Recommended Approach to Diagnosis

Ulcerative colitis and Crohn's disease have, in many cases, quite distinguishing histopathological features with typical investigative findings and clinical features; however, this is not universal and in many cases these features might overlap. Common histological changes might be absent or the changes may lack the characteristic features, therefore the findings usually need to be analysed more meticulously in the all-important clinical pathological conferences (CPCs). Despite all the efforts, there are cases where it is not possible to give a definite diagnosis and which might need further investigation [25, 26-29].

In previous reports [30, 31], our group has maintained that, in addition to good biopsy samples, there are three important factors which help in reaching a more accurate histopathological diagnosis and making appropriate clinical decisions. These are:

1. Adequate information for histopathologist

2. Standard definition of histological terms

3. Maintenance of communication between clinician and histopathologist

It is very important for the clinician to remember that the pathologist's aim is to come to a diagnosis with the help of information derived from other different subspecialties and therefore coordination is essential. Similarly it is important for the pathologist to follow a clear and standard reporting system that is understood by the clinicians and all members of the IBD team who must work in absolute harmony and understanding in dealing with these diseases [32-41].

The diagnosis of IBD is confirmed by clinical evaluation and a combination of biochemical, endoscop-ic, radiological, histological and sometimes nuclear medical investigations as stated earlier. It is inappropriate to expect the pathologists to make a diagnosis of IBD in general and specifically to differentiate UC from CD without providing enough information regarding clinical suspicion, endoscopic findings and previous investigations.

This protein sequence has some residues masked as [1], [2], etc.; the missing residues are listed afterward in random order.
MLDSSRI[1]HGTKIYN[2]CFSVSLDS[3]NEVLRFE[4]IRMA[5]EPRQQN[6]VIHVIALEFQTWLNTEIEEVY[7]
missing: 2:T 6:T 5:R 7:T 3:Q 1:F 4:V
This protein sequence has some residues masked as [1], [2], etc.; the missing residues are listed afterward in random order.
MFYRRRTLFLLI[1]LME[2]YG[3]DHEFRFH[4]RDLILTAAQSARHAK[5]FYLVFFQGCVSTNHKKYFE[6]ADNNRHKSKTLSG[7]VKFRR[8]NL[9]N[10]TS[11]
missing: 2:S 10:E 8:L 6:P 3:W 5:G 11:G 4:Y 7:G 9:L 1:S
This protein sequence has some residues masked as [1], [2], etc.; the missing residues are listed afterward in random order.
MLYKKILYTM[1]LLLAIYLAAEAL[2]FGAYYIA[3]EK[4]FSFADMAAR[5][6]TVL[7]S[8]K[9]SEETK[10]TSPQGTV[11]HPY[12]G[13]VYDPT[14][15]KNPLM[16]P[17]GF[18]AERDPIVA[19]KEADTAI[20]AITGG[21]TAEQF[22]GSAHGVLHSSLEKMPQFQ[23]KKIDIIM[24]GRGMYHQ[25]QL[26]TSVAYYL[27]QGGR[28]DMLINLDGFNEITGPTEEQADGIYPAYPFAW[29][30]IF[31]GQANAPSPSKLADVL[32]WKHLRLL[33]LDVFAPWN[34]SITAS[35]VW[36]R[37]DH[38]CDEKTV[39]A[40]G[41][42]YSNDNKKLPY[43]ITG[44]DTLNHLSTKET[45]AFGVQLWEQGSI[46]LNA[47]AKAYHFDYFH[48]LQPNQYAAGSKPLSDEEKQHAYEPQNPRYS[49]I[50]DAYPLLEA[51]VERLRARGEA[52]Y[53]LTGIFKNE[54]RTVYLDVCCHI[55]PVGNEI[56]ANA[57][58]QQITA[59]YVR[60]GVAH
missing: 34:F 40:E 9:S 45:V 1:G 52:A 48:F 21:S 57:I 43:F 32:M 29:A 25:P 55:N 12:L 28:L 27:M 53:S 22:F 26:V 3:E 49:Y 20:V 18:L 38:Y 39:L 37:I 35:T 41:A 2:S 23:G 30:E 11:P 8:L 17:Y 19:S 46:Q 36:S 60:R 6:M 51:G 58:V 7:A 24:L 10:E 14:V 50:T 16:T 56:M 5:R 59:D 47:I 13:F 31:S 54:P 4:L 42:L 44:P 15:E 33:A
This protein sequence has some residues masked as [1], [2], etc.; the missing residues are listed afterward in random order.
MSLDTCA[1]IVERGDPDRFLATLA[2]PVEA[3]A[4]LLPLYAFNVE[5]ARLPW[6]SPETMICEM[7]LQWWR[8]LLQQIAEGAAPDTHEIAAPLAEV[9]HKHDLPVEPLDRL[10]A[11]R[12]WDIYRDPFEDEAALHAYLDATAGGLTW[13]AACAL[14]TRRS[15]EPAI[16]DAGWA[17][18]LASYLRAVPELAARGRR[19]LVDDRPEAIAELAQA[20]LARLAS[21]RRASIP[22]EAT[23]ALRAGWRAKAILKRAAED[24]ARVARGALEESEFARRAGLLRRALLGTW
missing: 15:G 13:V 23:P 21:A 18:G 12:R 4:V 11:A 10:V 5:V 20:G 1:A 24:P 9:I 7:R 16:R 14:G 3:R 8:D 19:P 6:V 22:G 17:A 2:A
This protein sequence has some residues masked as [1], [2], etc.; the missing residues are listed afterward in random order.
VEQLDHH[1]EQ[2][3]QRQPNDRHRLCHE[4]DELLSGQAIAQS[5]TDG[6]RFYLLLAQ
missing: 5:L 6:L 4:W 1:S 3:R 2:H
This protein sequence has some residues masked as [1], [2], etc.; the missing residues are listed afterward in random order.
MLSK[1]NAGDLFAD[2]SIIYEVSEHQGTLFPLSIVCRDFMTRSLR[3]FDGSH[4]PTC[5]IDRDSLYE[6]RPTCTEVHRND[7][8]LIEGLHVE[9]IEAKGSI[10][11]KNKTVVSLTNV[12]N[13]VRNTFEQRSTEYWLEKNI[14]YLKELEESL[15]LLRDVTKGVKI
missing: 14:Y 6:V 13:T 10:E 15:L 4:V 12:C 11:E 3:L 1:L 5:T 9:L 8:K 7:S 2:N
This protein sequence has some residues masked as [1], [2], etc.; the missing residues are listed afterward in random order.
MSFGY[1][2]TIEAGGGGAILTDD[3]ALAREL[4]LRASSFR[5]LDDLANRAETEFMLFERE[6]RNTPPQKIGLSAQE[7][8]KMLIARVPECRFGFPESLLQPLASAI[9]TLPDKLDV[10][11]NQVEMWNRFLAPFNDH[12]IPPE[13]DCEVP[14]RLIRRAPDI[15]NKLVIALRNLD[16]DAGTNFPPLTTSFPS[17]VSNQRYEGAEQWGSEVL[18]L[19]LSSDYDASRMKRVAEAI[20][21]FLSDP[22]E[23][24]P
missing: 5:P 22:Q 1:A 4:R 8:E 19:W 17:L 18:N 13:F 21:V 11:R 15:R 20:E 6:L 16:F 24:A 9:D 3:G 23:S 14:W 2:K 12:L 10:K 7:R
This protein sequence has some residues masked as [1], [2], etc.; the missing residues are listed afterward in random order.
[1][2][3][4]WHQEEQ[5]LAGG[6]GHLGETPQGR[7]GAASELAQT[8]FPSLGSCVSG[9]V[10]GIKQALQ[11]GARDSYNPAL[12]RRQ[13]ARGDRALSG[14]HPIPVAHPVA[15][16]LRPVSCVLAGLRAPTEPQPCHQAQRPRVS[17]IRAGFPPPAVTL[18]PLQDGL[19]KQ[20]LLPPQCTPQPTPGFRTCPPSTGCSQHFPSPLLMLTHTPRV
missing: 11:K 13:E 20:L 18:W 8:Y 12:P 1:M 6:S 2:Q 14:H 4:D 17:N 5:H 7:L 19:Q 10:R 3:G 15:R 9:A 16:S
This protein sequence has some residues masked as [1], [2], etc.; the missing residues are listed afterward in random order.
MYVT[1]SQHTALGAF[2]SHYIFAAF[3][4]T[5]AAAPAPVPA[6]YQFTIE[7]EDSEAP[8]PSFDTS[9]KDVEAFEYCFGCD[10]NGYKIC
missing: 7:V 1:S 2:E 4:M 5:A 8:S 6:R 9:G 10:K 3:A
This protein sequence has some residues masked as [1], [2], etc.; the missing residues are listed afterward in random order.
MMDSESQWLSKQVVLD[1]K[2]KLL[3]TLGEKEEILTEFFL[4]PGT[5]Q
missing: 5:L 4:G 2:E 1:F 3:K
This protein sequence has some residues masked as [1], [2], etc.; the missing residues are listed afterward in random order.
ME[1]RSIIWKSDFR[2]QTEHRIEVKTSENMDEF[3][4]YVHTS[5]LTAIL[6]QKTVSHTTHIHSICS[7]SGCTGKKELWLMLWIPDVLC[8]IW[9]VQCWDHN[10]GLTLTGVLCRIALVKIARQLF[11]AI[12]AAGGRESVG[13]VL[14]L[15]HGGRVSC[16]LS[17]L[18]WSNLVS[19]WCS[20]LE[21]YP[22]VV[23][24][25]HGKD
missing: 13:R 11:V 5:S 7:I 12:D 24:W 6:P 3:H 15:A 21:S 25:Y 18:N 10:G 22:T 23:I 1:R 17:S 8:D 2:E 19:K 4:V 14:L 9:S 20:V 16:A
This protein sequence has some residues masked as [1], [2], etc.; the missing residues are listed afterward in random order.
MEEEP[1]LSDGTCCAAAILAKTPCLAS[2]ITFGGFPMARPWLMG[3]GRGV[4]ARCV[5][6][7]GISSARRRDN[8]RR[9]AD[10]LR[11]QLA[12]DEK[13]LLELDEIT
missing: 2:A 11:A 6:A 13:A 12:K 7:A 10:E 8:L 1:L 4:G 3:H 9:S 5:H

Information required by the pathologist:

1. History and clinical examination: a summary of history with the symptoms, their duration, recent travel, medication, smoking and family history. The presence of intestinal manifestations—for example diarrhoea, mucous, blood etc.—their duration and a brief clinical examination finding is indispensable.

2. Investigations (laboratory and radiological): abnormal routine investigations such as blood count, CRP, liver function tests and the results of microscopical examination of stool and culture help in coming to a diagnosis. Infections and conditions that mimic IBD can be excluded based on this information as sometimes inflammation such as Clostridium and other infections can be easily diagnosed. Previous positive and negative radiological investigations help in reaffirming diagnosis and identifying subtle changes in light of the investigative findings. It is important to realise that sometimes there is super imposition of infection on IBD. Indeed some of the flare-up cases of IBD reported lately are due to superimposed CMV infection [42].

3. Endoscopies (sigmoidoscopy/colonoscopy): the diagnosis of IBD is greatly dependent upon the presence of visible endoscopic changes such as vascular pattern, mucosal viability and ulcerations and/or presence of polyps. The signs of involvement and whether it is continuous or discontinuance and other findings are of significant help. In certain cases, visual microscopic appearance, as in pseudo-membranous colitis, gives a better idea of the colonic disease than histological examination. In our unit, we regard the endoscop-ic changes of such importance that we routinely receive a copy of the endoscopy report with the request form for the histological examination. It is also important to realise that normal endoscopy is not synonymous with normal structure. We therefore recommend that 'normal' looking areas between abnormal ones be biopsied in patients suspected of IBD.

4. Others: the use of different treatments, the stage of the disease, its duration and if there are any previous biopsies, as their interpretations are greatly helpful to the pathologist in correlating the findings. A clear and definitive diagnosis makes it easy for the clinician to understand and interpret the results and to manage the patient appropriately. Standard histological terms should be used in reporting as it not only makes it easier to understand them but also helps in the exchange of information between different members of the team involved in the management of the patient as well as for research and auditing purposes [43].

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